So, despite more expensive power pricing — averaging from 3.5 to 4 cents per MW, which is higher than in places like Central Asia and South America — North America is still considered a desirable hub for bitcoin mining because of the relative stability of the political environment and the ability to lock in multi-year power contracts (China averages just under 1 cent per MW).
The Importance (And Ongoing Challenge) Of Bitcoin Mining Decentralization
In a recently released Coinmetrics report, researchers noted that the distribution of mining and hash rate is the most important factor in “sustaining a secure, censorship-resistant payments and savings system.”
It noted that mining is the anchor and the “effective decentralization” that provides security for the Bitcoin network. The report uses a metric it called the “Nakamoto coefficient,” which measures the number of pools that would need to collaborate to launch a 51 percent attack on the network. For instance, iIn 2014, mining pool GHash.io controlled over half of the network’s hash power for about a day, giving Bitcoin a Nakamoto coefficient of 1.
The researchers concluded that bitcoin mining has become increasingly decentralized, with a Nakamoto coefficient of four.
Like most profitable enterprises within the legacy financial system, the natural pull of bitcoin mining is toward more control and organization by one or a relatively small number of controlling bodies.
At this point in the early history of Bitcoin, it is inevitable that a small and informed group of early adopters, like Bitcoin Core developers, will move the system forward in an organized fashion.
But, as Coinmetrics’ researchers argue, it’s important to have significant bitcoin mining take place in different parts of the world.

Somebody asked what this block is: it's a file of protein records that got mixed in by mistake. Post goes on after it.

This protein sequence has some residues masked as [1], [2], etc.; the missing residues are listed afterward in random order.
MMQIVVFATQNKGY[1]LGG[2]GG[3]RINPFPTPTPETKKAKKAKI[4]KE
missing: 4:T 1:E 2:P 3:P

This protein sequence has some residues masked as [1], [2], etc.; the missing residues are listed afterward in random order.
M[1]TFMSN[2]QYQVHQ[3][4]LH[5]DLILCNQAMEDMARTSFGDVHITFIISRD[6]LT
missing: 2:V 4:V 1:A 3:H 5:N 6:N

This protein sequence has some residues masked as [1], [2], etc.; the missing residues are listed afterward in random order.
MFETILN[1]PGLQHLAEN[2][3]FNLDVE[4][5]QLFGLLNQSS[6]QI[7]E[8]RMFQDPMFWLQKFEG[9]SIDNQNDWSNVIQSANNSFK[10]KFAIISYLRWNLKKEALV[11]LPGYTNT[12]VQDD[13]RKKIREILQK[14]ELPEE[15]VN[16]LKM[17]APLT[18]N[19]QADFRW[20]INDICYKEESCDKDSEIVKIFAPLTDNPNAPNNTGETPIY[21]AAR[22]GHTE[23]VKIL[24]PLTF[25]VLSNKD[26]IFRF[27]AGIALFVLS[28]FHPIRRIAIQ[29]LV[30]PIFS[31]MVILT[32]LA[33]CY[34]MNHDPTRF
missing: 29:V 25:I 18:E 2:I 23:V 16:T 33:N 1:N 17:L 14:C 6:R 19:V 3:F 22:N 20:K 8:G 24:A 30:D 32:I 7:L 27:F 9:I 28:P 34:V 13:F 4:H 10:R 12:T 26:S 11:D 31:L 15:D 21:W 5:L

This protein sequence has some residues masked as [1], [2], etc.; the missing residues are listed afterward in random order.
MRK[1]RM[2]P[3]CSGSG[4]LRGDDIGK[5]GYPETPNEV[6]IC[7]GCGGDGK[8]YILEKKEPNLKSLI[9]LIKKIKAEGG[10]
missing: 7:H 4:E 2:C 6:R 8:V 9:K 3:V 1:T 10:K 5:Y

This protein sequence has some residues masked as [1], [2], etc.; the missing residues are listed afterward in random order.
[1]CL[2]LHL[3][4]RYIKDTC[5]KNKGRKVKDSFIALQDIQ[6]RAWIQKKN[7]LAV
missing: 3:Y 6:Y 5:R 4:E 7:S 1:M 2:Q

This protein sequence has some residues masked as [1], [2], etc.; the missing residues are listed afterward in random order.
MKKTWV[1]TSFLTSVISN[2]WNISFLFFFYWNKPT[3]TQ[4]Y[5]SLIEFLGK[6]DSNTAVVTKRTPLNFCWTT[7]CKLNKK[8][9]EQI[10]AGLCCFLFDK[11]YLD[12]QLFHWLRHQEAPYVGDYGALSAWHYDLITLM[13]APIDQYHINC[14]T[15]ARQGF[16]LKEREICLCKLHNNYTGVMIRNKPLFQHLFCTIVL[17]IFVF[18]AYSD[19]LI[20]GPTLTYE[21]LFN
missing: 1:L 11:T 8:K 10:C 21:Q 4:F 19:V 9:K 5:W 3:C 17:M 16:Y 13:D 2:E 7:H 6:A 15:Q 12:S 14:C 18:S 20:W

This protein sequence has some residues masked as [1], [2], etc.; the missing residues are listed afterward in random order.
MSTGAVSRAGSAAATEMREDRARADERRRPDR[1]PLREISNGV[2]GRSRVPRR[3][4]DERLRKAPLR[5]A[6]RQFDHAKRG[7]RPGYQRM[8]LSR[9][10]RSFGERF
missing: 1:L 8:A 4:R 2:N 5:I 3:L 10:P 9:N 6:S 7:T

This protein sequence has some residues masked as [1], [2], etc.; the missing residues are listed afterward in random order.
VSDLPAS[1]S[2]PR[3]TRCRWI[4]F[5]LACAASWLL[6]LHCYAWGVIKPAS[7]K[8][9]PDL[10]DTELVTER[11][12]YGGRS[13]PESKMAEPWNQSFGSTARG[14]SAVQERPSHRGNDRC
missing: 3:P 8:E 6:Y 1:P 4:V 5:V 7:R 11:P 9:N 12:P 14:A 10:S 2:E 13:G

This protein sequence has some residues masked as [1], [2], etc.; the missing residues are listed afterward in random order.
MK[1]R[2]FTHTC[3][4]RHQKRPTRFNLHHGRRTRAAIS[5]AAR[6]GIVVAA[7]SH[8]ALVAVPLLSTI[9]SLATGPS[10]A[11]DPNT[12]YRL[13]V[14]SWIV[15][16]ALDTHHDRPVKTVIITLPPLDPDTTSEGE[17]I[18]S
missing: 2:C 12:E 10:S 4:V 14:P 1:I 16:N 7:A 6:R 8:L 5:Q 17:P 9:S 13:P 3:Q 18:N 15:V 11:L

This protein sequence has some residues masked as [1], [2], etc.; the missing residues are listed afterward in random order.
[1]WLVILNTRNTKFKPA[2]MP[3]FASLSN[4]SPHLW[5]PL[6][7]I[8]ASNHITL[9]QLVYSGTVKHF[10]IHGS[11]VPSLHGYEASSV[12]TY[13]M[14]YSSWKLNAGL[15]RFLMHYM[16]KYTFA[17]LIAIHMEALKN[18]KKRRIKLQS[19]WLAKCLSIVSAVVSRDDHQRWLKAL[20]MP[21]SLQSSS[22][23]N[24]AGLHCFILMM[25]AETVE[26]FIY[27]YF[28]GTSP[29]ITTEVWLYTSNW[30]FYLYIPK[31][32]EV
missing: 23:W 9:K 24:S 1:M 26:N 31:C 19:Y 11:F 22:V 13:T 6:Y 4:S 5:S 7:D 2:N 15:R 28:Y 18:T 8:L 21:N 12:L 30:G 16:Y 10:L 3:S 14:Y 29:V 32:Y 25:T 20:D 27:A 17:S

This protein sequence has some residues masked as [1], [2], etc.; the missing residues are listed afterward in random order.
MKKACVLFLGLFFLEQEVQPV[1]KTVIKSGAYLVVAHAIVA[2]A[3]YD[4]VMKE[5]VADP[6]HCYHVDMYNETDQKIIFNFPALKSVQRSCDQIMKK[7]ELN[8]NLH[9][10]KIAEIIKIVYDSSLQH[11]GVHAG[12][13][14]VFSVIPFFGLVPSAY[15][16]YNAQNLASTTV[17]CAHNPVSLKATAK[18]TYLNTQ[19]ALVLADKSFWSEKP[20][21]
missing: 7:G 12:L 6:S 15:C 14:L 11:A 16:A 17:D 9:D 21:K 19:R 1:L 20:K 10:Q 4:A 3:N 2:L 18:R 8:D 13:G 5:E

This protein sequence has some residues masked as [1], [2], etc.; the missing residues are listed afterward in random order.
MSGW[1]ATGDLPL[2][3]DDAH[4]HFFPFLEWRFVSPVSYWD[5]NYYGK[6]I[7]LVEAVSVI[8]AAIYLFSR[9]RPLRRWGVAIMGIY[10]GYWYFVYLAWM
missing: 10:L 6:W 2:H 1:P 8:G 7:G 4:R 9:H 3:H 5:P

And even though there are some signs that Bitcoin mining is becoming more decentralized, especially with Chinese operations moving some of their has power to North America, there is still a long way to go before this industry can be considered truly international.
Coinmetrics noted that, even as hash power migrates from China, Bitcoin mining is still at risk of centralization through possible state level coercion and vertical and horizontal integration.
“While Bitcoin mining is distributed, it’s still at risk of centralization through state-level coercion and vertical and horizontal integration. Several exchanges, including Binance, OKEx, and Huobi, operate mining pools. BitMAIN, a hardware manufacturer, owns both BTC.com and AntPool, and is the only investor in ViaBTC,” noted the report.
And, in China, mining pools continue to grow despite a particularly difficult year. As long as there is cheap power, the incentive to build economies of scale in China will grow.
New China-based mining pool Lubion, which has China and Iran as its principal sources of hash power, only came onto the scene in March 2020 but is already in the top-ten of pools by hash, rivalling longer-standing pools like F2Pool (also based in China).
Still, there is reason for mining decentralization advocates to remain optimistic.
Samson Mow, CSO for Blockstream, which has mining farms in Quebec, Canada and Adel, Georgia, sees continuing growth and sophistication as hash derivatives come on the market, making ownership more diverse and therefore more decentralized.
Noting that Kazakhstan could be on track to become one of the world’s largest Bitcoin mining hubs as the country sets up a $715 million development fund, Mow said:
“Bitcoin mining will become a strategic investment sector for many nation states. Slowly at first, and then all at once.”